Having established a trail and gathered evidence, the next step is to prepare to confront the partner. Implication in theft does not nullify the partnership, and the busines partner stealing money from business accounts can still put a spoke on the business or, worse, even continue with the theft.
The safeguards depend on the extent to which the partner would react when confronted, and this in turn depends on the legal structure of the business, the extent of control the partner has on the business operations, nature of business operations, and state laws.
An LLC or a corporation with a good management team to control business operations might still function amidst the conflict among partners. A simple partnership, however, will most likely go down with the partners fighting. In a partnership structure, all partners remain liable for a loss. For instance, if one partner does not repay his share of debt, the other partner becomes liable for the same. Again, the company can face adverse consequences that arise from the criminal conduct of one of its partners. The partner can also sell his shares to a stranger, forcing you into an unplanned partnership.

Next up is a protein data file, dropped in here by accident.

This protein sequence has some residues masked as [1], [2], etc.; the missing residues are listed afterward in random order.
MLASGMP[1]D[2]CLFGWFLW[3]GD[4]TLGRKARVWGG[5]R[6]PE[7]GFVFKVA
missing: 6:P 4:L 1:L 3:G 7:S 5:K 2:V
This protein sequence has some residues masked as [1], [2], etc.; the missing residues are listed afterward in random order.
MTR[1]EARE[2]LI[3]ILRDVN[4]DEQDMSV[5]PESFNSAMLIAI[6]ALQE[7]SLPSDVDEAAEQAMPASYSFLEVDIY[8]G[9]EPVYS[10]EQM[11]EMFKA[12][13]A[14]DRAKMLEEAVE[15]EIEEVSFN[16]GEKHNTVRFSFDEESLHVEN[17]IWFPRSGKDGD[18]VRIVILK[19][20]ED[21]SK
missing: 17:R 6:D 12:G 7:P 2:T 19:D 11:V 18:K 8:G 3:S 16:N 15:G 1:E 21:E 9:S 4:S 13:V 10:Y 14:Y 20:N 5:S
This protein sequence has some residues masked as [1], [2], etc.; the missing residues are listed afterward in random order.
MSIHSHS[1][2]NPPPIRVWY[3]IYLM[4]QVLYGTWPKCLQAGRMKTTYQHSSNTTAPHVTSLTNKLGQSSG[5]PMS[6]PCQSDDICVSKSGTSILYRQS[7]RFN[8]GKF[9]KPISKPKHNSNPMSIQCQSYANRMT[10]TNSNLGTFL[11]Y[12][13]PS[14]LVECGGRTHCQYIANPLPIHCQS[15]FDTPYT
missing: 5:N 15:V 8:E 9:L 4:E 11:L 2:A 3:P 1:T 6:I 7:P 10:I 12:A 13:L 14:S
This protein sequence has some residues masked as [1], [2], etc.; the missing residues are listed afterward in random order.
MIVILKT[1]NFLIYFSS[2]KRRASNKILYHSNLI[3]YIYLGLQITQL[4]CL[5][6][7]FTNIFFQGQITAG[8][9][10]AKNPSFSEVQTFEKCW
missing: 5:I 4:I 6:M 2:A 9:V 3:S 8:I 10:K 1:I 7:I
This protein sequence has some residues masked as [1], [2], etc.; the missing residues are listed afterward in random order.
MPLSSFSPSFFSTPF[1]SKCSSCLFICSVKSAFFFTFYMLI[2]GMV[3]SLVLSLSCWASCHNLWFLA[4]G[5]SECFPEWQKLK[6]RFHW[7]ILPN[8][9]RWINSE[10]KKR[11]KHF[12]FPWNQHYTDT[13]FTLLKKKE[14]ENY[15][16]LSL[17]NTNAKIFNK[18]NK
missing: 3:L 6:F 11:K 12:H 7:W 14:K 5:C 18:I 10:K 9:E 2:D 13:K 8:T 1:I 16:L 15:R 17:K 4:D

A business where the partner owns the premises in his personal name or owns more than 50 percent of the business can easily cause problems for other partners. Even otherwise, the partner can refuse to cooperate and cause the business to become dysfunctional.
Taking safeguards usually requires the service of an attorney.
Image Credit: flickr.com/Wouter Kiel